The first ratio chart is the price of silver divided by the CRB.
Note that in May silver fell faster than commodities as a whole but then put in a bottom and started to steadily outperform.
Next is a ratio chart of gold divided by the CRB.
As we would expect, the chart is similar to silver's chart as gold outperforms the CRB but with less volatility..
To get the big picture on this ratio using gold versus the CRB I took the chart out to 10 years.
This chart shows the entirety of the commodity bull market thus far. Something is different starting in 2006. The precious metals are taking on a life of their own. With other commodities crashing and the dollar staging a rebound (these should be negative for precious metals), gold and silver are staying relatively strong. When the market down current puts pressure on the entire commodity sector it is an opportunity to see what is truly strong and what has only been floating upward for the free commodity sector ride.
Where do we go from here?
With the many strong cross currents affecting precious metal's prices the analysts are bringing in forecasts that run the full range from bearish to Dave Morgan of silver-investor.com's forecast of $18 silver before April first (last I heard).
It seems to me there are three options for short term precious metals prices:
1. My original analysis during The Silver Bull is Running was incorrect and silver has recently put in a top or will at least stay in a flat pattern for a considerable period.
2. My original analysis during The Silver Bull is Running was correct if you consider this recent pull-back a standard "testing" of the triangle or coil pattern. If this is the case then silver should continue an aggressive upward pattern.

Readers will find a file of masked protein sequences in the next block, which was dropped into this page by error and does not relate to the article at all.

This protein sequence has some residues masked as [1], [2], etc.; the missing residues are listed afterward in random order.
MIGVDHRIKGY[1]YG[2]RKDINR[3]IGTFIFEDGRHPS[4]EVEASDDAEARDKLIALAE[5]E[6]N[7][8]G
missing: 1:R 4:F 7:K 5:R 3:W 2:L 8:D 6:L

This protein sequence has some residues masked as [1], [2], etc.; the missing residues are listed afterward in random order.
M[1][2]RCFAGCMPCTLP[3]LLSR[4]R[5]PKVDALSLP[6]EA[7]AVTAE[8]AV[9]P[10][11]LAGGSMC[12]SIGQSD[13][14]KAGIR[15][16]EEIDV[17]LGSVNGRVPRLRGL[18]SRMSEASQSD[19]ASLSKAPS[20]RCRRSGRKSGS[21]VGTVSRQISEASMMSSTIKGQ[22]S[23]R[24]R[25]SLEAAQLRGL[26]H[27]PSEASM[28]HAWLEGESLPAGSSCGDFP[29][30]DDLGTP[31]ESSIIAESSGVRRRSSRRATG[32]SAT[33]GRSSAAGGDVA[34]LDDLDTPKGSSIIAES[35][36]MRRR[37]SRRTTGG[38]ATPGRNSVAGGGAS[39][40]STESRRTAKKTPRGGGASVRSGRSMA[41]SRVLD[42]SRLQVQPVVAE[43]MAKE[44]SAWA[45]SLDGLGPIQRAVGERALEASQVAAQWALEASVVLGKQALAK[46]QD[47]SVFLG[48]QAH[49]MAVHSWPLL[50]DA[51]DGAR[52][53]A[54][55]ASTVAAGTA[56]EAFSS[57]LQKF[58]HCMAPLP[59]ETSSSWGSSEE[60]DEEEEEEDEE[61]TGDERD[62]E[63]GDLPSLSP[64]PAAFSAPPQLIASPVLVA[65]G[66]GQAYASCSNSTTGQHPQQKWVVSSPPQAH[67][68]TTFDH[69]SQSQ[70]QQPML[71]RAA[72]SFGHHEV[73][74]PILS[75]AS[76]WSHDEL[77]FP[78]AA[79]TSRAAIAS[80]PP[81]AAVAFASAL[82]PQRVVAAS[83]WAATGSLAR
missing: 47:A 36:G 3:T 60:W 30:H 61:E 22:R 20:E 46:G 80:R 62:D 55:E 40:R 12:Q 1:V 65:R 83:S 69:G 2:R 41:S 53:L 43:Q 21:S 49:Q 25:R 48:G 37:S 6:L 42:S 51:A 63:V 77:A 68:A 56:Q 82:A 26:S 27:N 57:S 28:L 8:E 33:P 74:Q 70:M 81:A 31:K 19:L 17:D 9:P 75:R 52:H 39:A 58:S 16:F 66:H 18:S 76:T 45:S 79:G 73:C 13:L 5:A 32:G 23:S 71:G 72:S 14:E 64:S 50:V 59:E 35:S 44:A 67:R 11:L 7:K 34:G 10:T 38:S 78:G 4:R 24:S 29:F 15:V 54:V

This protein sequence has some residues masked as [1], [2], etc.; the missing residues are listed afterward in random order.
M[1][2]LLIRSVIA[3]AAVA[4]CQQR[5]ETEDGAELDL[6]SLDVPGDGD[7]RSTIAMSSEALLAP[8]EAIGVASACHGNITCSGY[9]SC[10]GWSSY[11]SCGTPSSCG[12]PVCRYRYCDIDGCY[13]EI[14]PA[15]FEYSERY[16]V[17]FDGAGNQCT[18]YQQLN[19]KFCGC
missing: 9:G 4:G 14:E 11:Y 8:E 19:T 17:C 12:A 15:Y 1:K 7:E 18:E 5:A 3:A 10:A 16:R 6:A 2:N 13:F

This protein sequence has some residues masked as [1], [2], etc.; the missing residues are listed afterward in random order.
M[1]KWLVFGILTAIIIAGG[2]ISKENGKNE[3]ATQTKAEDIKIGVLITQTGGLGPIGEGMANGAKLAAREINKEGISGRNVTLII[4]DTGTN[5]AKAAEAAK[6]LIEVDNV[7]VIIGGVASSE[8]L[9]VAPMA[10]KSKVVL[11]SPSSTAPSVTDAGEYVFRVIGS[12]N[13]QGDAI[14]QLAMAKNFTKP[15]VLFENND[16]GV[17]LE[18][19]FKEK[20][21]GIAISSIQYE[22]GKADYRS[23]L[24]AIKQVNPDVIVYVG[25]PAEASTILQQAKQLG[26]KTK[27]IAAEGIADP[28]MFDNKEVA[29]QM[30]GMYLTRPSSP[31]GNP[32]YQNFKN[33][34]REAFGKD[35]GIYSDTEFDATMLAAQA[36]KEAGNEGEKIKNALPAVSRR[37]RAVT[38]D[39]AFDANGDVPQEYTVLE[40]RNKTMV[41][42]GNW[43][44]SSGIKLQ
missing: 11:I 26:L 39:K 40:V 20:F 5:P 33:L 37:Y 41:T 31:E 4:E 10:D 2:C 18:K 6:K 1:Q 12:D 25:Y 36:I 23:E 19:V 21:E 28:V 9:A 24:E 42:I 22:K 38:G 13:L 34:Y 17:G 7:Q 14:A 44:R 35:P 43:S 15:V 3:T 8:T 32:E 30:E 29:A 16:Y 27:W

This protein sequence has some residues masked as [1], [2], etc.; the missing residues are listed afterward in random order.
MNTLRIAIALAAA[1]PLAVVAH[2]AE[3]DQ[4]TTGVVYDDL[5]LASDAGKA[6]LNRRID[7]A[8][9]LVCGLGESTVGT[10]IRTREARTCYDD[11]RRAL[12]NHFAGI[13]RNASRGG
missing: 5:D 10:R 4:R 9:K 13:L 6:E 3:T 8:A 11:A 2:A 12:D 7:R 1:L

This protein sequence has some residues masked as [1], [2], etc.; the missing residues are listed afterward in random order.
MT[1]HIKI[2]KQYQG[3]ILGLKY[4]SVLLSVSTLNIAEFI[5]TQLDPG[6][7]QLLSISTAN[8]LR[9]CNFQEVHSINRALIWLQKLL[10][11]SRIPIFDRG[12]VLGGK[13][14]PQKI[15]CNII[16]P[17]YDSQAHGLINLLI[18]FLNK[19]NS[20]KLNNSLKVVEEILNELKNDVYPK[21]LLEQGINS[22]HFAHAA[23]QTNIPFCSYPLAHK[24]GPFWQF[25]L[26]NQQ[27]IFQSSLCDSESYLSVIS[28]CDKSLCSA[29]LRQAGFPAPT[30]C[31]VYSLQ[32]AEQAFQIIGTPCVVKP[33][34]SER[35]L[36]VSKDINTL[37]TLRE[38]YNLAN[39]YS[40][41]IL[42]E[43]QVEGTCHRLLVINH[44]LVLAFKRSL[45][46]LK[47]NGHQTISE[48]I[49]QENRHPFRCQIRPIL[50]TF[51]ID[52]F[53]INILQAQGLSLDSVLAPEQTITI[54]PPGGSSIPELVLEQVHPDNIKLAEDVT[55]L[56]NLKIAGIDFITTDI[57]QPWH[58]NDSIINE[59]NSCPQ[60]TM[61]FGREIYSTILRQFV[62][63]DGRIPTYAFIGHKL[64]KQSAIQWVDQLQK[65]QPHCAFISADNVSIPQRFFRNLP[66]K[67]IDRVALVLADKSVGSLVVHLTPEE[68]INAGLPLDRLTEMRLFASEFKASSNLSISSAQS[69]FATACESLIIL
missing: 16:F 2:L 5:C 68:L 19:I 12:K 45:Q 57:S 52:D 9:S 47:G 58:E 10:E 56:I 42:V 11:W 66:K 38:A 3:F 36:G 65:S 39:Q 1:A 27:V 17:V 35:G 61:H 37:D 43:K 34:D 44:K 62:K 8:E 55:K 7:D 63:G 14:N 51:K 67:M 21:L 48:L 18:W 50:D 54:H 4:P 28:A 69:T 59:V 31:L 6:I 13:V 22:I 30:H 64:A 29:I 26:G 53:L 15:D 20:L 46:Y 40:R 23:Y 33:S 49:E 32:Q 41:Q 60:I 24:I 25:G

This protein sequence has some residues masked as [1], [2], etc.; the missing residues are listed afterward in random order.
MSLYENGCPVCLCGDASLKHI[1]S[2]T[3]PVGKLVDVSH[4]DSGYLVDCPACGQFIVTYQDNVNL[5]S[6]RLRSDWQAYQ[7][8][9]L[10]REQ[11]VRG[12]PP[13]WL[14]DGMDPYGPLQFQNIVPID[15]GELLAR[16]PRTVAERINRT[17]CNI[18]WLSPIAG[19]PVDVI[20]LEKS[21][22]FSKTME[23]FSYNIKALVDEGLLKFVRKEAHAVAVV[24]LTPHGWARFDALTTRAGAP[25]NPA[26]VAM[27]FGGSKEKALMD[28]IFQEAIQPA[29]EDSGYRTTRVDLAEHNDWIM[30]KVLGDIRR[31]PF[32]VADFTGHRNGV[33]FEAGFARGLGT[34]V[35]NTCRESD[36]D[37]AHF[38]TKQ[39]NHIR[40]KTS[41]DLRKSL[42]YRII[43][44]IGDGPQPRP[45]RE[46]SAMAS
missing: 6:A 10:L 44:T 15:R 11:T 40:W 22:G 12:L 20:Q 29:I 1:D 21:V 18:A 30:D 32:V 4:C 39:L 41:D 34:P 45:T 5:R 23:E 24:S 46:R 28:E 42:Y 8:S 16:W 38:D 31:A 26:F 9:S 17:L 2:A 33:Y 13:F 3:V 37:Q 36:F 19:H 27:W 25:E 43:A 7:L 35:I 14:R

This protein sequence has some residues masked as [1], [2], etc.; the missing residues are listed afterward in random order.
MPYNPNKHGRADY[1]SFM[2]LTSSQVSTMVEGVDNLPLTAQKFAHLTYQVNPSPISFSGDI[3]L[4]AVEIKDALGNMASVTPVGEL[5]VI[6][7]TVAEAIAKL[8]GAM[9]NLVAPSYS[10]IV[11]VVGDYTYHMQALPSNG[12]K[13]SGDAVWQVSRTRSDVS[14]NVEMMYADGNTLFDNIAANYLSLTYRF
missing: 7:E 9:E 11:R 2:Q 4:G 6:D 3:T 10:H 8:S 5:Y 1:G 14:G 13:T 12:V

3. Silver is outlining a new triangle or coil pattern now and will break hard down or up when it exits this pattern. Take a look at this latest chart with the new triangle pattern drawn on it and compare the price movement in the green boxes between this new triangle pattern and the last one we had.
This price action looks too similar to dismiss so it will be watched very closely. A nice factor regarding triangle patterns is that it allows one to relax and just wait and see which way the price breaks out of the pattern to determine which direction the price will head if one wants to be conservative. However, if one waits for this approach they need to move quickly to establish a position either way once the pattern is broken because the movement can be swift. Triangle (or coil) patterns are also considered "continuation patterns" which means that approximately 75% of the time the price will break out of its pattern in the same direction that it entered it. In this case silver and gold both entered their patterns in a very strong upward bias so the odds favor a break-out to the upside.
The fundamentals for precious metals appear strong and technically they have withstood the recent breakdown that many other commodities have experienced. We view this as a strong positive. Also, geopolitical risk appears to be rising and could contribute to the price of this "safe haven" investment if individuals and governments become more concerned about the future. In 2006 gold returned approximately 19.2% in terms of US Dollars and Silver returned a jaw dropping un-leveraged 43% . These numbers even include the pull back we have experienced that started in May 2006. These investments (gold, and even more than that, silver) continue to rocket forward much to the delight of those who have achieved life-changing wealth thus far during this cycle.
So far we are not seeing anything that should permanently change this upward trend. We still appear to be in phase 2 of the 3 phases of this precious metals bull market. If you have not read our articles about The 3 Phases of a Bull Market we highly suggest you take a look.